So another offal-ly good (hur hur hur) addition to coddle are kidneys. This being a piggy dish, I assume that originally it would be pigs kidney. My preference is for lambs, as they’re small, sweet and not too overpowering in flavour or texture. As kidneys can be a bit of alien territory, I want to focus on them here.
One kidney, in the suet.
Step one with kidneys is to ignore anything shrink wrapped or vaccuum packed. They’re not something that you want to eat unless they’re super fresh, and attempts to extend their shelf life should be viewed with deep suspicion.
Getting them in suet does mean extra work in the kitchen, but I recommend it for two big reasons. First, the fat protects the kidney, keeping it intact and free of bruises as far as possible. The second, and more important reason, is freshness.
On a perfectly fresh kidney, the fat is firm and waxy, and creamy white, and firmly attached. There should be no soft spots or yellowing, or any gamey smell at all.
Once you peel the fat away with your fingers, the membranes should be elastic, and the kidney should be evenly coloured and plump. Catch the membrane with point of a knife and carefully pull away towards the centre. They can break quite easily, though this isn’t a massive issue for this dish.
De-membraned kidney on the left. Hand on top, run your knife perpendicular to you board and slice down the middle from the curved outside edge to the central core. A little knife work will remove the core, seen in the bottom of the centre above, along with the little sinewy bits, leaving you with something approaching the half on the right.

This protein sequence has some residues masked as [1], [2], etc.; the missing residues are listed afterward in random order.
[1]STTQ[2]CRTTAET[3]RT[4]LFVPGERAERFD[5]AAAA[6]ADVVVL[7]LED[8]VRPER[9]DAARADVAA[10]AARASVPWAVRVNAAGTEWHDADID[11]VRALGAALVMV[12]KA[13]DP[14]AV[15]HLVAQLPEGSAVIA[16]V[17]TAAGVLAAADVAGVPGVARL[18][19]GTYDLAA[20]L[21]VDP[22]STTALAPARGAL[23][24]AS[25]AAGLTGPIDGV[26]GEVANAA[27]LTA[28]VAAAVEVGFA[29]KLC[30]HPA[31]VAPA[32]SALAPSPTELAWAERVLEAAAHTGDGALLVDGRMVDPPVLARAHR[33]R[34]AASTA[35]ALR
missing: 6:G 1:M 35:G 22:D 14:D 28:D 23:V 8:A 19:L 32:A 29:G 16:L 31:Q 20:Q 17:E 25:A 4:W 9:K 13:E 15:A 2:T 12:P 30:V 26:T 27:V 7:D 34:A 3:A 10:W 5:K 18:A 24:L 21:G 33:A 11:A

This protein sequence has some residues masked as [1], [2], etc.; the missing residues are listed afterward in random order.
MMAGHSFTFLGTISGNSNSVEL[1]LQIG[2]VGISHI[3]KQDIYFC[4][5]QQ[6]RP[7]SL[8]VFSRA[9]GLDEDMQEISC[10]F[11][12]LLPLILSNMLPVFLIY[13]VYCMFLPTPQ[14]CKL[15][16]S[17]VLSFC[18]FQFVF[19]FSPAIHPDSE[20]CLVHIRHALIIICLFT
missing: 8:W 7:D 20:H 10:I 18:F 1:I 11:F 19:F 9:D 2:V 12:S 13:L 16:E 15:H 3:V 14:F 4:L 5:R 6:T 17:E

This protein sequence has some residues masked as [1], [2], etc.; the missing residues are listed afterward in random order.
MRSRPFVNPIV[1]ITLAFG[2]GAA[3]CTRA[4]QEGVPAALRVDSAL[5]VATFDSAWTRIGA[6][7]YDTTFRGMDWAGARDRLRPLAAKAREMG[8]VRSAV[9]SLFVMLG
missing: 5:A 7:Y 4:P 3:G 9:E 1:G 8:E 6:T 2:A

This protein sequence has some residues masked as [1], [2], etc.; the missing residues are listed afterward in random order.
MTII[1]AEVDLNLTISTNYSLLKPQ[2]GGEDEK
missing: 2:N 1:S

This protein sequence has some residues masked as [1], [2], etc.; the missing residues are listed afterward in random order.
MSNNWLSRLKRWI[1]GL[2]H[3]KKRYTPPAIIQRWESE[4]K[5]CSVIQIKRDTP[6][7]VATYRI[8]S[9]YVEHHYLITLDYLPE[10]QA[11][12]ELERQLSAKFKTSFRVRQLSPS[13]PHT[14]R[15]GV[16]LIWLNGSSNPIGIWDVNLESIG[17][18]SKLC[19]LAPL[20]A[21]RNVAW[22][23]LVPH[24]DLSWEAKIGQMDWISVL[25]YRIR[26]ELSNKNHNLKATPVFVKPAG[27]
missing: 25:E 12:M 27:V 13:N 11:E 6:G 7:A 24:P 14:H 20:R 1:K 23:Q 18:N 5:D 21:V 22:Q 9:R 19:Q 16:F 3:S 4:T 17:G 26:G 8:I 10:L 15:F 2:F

If, and this is very important, there’s the smell of ammonia, or a strong, unpleasant odour, then take the kidney and chuck it in your outside bin – it’s either stale or the animal wasn’t processed efficiently. Either way, don’t eat it.
If your kidneys are all cored, chop each half in two, and rinse well in lots of cold water.
This is six of them, ready for the pot. Just pour in, stir, and stick the lid back on.
I tend to stick the suet in a deep roasting dish and put into a medium oven for an hour or so to render. I’ll pour the liquid off into a jam jar, and when it’s cool it goes in the fridge for future roast potatoes, and discard anything left.
I make my coddle a day ahead, taking the whole slow cooker liner and stashing it in the bottom of the fridge. It’s much better after a night to itself, and reheats beautifully – just steer clear of the microwave unless you want exploded sausage and kidney bits to clean up. Adjust seasoning as you reheat. The saltiness of the meat can vary wildly, and can also mellow out a lot as it rests in the fridge.
If you want to get fancy, chop some curly parsley and sprinkle over before serving. Good with bread – either brown soda or crusty white, smeared with plenty of Kerrygold butter.
Again, not the most photogenic, but that’s peasant food for you. Something slightly fancier next time, honest.